The Son of Tarzan

By Edgar Rice Burroughs

Page 152

the trees just
ahead. "Did you hit him?"

"Yes," replied Hanson. "Where are you? You had a mighty narrow
escape. It will teach you to keep out of the jungle at night."

Together they returned to the plain where they found the Hon. Morison
riding slowly back toward them. He explained that his pony had bolted
and that he had had hard work stopping him at all. Hanson grinned, for
he recalled the pounding heels that he had seen driving sharp spurs
into the flanks of Baynes' mount; but he said nothing of what he had
seen. He took Meriem up behind him and the three rode in silence
toward the bungalow.

Chapter 19

Behind them Korak emerged from the jungle and recovered his spear from
Numa's side. He still was smiling. He had enjoyed the spectacle
exceedingly. There was one thing that troubled him--the agility with
which the she had clambered from her pony's back into the safety of the
tree ABOVE her. That was more like mangani--more like his lost Meriem.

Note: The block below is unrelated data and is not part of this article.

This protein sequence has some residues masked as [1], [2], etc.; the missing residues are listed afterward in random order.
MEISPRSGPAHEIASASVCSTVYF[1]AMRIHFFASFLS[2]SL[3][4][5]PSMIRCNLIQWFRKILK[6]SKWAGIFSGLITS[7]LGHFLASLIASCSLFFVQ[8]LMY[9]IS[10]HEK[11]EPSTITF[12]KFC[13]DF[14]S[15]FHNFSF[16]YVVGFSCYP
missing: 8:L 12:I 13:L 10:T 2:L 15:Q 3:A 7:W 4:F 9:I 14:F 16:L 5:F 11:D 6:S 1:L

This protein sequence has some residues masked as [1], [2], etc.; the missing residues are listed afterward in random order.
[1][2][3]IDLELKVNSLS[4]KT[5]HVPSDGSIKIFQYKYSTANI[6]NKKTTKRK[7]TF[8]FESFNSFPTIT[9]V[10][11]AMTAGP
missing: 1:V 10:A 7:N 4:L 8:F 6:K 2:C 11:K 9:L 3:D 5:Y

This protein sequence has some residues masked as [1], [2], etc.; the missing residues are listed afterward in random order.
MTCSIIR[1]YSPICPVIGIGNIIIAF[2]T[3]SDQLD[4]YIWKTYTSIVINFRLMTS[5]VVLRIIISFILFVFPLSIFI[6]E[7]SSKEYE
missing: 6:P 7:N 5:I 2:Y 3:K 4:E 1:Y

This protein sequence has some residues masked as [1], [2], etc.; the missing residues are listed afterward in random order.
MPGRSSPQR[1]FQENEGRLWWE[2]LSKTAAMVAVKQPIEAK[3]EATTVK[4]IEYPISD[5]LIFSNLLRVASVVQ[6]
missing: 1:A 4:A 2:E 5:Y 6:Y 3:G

He sighed. His lost Meriem! His little, dead Meriem! He wondered if
this she stranger resembled his Meriem in other ways. A great longing
to see her overwhelmed him. He looked after the three figures moving
steadily across the plain. He wondered where might lie their
destination. A desire to follow them came over him, but he only stood
there watching until they had disappeared in the distance. The sight
of the civilized girl and the dapper, khaki clad Englishman had aroused
in Korak memories long dormant.

Once he had dreamed of returning to the world of such as these; but
with the death of Meriem hope and ambition seemed to have deserted him.
He cared now only to pass the remainder of his life in solitude, as far
from man as possible. With a sigh he turned slowly back into the

Tantor, nervous by nature, had been far from reassured by close
proximity to the three strange whites, and with the report of Hanson's
rifle had turned and ambled away at his long, swinging shuffle. He was
nowhere in sight when Korak returned to look for him. The ape-man,
however, was little concerned by the absence of his friend. Tantor had
a habit of wandering off unexpectedly. For a month they might not see
one another, for Korak seldom took the trouble to follow the great
pachyderm, nor did he upon this occasion. Instead he found

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